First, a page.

In May 1993, the UN Security Council established the International Criminal Tribunal for the former Yugoslavia, the UN’s first ever ad hoc international criminal tribunal to hold trials of persons accused of genocide, crimes against humanity, and war crimes. Rape was explicitly listed as a crime against humanity in the tribunal’s statute, and two out of the first eleven judges elected to the court were women. Also significantly, some of the prosecution staff, including investigators, trial attorneys, and interpreters, were female. Other important events also happened around 1993 shortly after the Yugoslav Tribunal was established. The World Conference on Human Rights in Vienna saw unprecedented numbers of women coming together and building momentum to work collectively to fight  violence against women and demand accountability. The internet and email were emerging as exceptional means of mass communication and information sharing, and the women’s movement began to utilize these tools to their maximum advantage.Also during this time, as stories of widespread and systematic rape against women in the Yugoslav conflict was broadcast around the world, women in other parts of the world were taking notice. Initially, just a couple of brave women from Korea who had been subjected to sexual slavery by the Japanese military during WWII came forward. The socalled “comfort women” had been silent for 50 years, but as they learned that the same crimes committed against them were being repeated in other conflicts, hundreds of women from nearly a dozen victimized countries gathered the courage to speak out and admit that they too had been systematically raped during war some 5 decades earlier. These elderly women speaking out publicly after so many years had a profound affect on the way we view war crimes against women and it gave survivors of the new In early 1994, over 700,000 civilians were slaughtered in Rwanda during 100-day period. Again there were indications that gender crimes were also rampant, and as in the former Yugoslavia, reports suggested that the rapes were committed as part of an orchestrated, systematic campaign against the female civilian population. With women from Africa, Europe, and Asia reporting similar crimes, addressing the crimes became a priority. Undoubtedly, random and isolated rapes still occurred, but the Yugoslav and Rwanda conflicts demonstrated that rape crimes were now being committed strategically as a very effective weapon of war and terror. The stunning realization was that many commanders no longer merely ignored rape and other forms of sexual violence: they often actively encouraged or incited the crimes, even ordered them. As a response to the mass slaughter, and in part because it could not ignore Africa after setting up a war crimes court in Europe, in 1994 the UN Security Council established the International Criminal Tribunal for Rwanda to prosecute genocide, crimes against humanity, and war crimes. Soon thereafter, one woman out of nine was elected as a judge to this Tribunal. At this time in the early 1990s, more female war correspondents covered these conflicts than ever before, and horror stories of mass rape and other atrocities made headlines around the world. Human rights organizations and women’s rights organizations were documenting crimes and issuing international reports and media alerts and demanding prosecution of those most responsible. The legal authority to prosecute rape crimes was there, and had been for centuries, but it was problematic because language in international treaties was less than forceful, for example requiring that women be protected from outrages upon their personal dignity. As to international precedent, in part because rape crimes were treated so generally in the post WWII trials and lumped together as part of a package of atrocities, at the time the Yugoslav and Rwanda Tribunals were established, the law on wartime rape crimes had been subjected to little research and even less analysis and scrutiny. Since the overwhelming practice was to ignore wartime rape, there was debate in some circles as to whether rape was even a war crime. That was in the early and mid 1990s. Now, scarcely a decade later, the indictments, trials, practice, and jurisprudence of the Yugoslav and Rwanda Tribunals have firmly established rape as one of the most serious crimes committable. Indeed, rape and other forms of sexual violence have been successfully prosecuted as war crimes, crimes against humanity, and instruments of genocide. Rape has been recognized as a form of torture, means of persecution, and indicia of enslavement. Forced nudity, sexual slavery, sexual mutilation, torture, inhumane acts, and threats of rape have also been prosecuted. The tribunals have prosecuted rape and other forms of sexual violence against males and females and have established precedent that it’s not merely the physical perpetrator, but also anyone who encourages, orders, assists, or otherwise facilitates rape crimes can be held criminally liable.I should clarify that gender crimes have been intentionally ignored in many, many cases, and there have certainly been acquittals and a myriad of other serious problems with some of the rape cases. Yet despite the problems and the obstacles, the progress has been remarkable nonetheless, and it is that progress which I wish to highlight today. As I noted previously, the presence of women in positions of power and at all levels of the hierarchy in these Tribunals has been indispensable to the development of  international law and practice. In addition to the female judges, two of the three Chief Prosecutors of the Yugoslav Tribunal have been women, and a woman has held the post of Registrar as well. During one period in 1999, the President of the Rwanda Tribunal and all three organs of the Yugoslav Tribunal (President, Chief Prosecutor, and Registrar) were headed by a woman – something utterly unthinkable not so long ago. The Tribunals have plainly demonstrated that women are exceedingly competent to sit on war crimes tribunals and adjudicate all crimes, certainly not just the gender crimes. Men and women bring different experiences and expertise to the courts, and just as it is important to have regional and racial representation, it’s also crucial for the fair and effective function of the trials to have gender parity on international courts. Tribunals have empowered victimized women by formally recognizing and redressing many of the crimes committed against them. Women are increasingly more willing to talk about rape crimes, to report the crimes and agree to testify about them, sometimes in public court and without a pseudonym or other form of protection. There is no doubt that the shame and stigmas surrounding rape crimes are deeply entrenched stereotypes, but as more and more victims and witnesses come forward and describe the crimes committed against them, and as more people hear the facts and come to understand how incredibly violent and destructive sex crimes are, and realize the impact of rape extends far beyond the immediate victim, many of the stereotypes are being debunked. Testifying, and certainly testifying about a crime so personally invasive as rape, is rarely a pleasant experience, though it can on occasion be an empowering one. There have been many instances when rape survivors boldly faced their victimizer in the courtroom and reported feeling positively affected by that experience. In an armed conflict situation when there are typically tens of thousands of victims, most survivors never get to step foot in a courtroom to testify or to have their crimes individually redressed. However, in some situations, such as when a high level official is held accountable for crimes committed in a particular location, the broader victimized community can feel like the crimes committed against them have been prosecuted. For example, Jean Paul Akayesu, essentially the mayor of Taba, was found guilty for rape as an instrument of genocide in Taba commune, Rwanda, for the role he played in encouraging and inciting rape crimes. There can be some satisfaction that he was held accountable for far more rapes than the ones where victims testified to his role in encouraging others to rape them. The Tribunals undoubtedly need to do a far better job of local outreach and ownership, but holding high level officials or the most notorious perpetrators accountable for the crimes can go a long ways toward providing a measure of justice to a broad group of victims.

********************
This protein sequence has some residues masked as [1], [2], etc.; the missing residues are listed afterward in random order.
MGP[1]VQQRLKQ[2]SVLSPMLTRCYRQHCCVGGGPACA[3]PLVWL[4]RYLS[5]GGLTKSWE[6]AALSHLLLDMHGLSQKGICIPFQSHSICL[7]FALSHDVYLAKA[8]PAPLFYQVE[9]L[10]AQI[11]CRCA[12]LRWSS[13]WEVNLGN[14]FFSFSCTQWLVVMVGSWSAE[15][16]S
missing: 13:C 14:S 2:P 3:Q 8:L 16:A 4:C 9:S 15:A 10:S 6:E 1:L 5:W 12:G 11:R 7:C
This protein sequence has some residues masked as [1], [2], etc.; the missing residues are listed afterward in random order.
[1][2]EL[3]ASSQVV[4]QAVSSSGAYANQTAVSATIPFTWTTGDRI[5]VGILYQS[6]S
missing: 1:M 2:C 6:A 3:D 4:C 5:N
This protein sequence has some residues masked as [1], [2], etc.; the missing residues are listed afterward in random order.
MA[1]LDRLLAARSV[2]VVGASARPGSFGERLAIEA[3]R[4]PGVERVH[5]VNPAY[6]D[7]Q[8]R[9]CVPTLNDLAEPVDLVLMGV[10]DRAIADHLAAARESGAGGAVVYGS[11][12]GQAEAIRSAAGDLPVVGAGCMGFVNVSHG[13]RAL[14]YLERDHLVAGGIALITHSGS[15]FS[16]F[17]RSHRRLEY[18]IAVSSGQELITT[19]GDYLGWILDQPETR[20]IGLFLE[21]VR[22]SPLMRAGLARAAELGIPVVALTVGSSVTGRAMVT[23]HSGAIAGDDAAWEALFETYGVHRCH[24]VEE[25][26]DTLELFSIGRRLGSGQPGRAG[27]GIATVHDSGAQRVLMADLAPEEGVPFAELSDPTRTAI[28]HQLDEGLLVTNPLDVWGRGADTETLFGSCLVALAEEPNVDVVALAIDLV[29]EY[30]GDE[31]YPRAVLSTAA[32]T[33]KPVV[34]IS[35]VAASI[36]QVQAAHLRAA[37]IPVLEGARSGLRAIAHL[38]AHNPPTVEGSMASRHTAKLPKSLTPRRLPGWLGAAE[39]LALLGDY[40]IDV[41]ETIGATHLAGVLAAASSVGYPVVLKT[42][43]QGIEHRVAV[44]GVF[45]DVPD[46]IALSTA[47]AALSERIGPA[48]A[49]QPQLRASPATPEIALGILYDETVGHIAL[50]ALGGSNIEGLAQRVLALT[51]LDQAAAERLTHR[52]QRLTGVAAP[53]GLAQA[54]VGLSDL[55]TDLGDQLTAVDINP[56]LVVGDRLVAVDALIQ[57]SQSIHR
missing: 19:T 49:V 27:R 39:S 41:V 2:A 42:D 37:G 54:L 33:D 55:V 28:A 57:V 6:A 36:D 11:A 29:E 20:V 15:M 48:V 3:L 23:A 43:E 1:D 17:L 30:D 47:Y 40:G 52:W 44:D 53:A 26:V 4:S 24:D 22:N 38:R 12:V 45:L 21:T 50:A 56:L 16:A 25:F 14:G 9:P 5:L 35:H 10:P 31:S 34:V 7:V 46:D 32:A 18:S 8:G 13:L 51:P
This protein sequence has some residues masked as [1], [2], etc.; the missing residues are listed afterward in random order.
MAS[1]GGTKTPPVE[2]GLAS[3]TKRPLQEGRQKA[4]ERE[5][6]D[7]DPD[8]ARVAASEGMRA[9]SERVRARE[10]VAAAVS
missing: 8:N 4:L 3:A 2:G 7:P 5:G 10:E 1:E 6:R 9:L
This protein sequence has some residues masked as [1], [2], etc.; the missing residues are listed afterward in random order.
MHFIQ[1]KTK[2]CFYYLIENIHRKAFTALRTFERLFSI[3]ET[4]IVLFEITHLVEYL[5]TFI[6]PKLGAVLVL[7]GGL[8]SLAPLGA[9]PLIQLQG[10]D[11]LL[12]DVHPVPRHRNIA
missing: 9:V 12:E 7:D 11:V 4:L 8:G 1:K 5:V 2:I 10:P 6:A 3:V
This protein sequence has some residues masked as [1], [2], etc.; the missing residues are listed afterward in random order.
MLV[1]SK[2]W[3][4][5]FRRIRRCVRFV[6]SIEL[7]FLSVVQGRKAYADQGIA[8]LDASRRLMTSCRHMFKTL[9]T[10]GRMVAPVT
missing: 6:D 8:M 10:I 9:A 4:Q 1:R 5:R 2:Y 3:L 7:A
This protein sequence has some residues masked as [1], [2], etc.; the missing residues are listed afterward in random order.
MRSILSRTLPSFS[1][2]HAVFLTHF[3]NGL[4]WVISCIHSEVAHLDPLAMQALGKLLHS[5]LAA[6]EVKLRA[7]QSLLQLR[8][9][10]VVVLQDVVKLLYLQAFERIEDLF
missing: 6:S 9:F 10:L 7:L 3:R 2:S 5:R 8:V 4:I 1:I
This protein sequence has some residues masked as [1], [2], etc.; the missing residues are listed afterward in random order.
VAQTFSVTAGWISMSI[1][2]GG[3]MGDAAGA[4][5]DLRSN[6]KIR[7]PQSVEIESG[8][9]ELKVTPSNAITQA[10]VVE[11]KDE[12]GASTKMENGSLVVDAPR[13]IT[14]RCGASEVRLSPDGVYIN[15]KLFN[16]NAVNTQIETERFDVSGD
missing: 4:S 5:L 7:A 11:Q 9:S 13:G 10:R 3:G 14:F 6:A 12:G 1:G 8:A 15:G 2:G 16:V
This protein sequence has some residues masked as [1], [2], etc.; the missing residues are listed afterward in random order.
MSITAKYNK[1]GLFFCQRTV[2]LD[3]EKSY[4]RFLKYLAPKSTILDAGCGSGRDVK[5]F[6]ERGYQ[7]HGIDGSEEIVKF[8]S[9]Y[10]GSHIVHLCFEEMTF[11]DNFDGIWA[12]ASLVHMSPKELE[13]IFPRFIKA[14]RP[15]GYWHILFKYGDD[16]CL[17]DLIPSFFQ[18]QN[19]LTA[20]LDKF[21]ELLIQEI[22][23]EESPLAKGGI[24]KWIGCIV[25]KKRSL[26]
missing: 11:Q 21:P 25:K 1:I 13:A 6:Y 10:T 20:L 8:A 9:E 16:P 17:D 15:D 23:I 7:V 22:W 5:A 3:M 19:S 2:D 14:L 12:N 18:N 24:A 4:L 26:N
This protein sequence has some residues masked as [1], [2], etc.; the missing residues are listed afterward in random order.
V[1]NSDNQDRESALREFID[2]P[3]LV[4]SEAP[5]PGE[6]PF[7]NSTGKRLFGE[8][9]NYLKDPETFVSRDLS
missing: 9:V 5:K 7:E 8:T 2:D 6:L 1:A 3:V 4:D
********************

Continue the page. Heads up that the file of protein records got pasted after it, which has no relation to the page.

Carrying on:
In 1998 a permanent international criminal court was established by treaty to prosecute the most serious international crimes that were deemed a threat to international peace and security. The ICC has the authority to prosecute rape, sexual slavery, enforced prostitution, forced pregnancy, enforced sterilization, and any other form of sexual violence of comparable gravity. Seven of the 18 judges are female, a result of intensive lobbying, pressure, and strategizing by women’s organizations.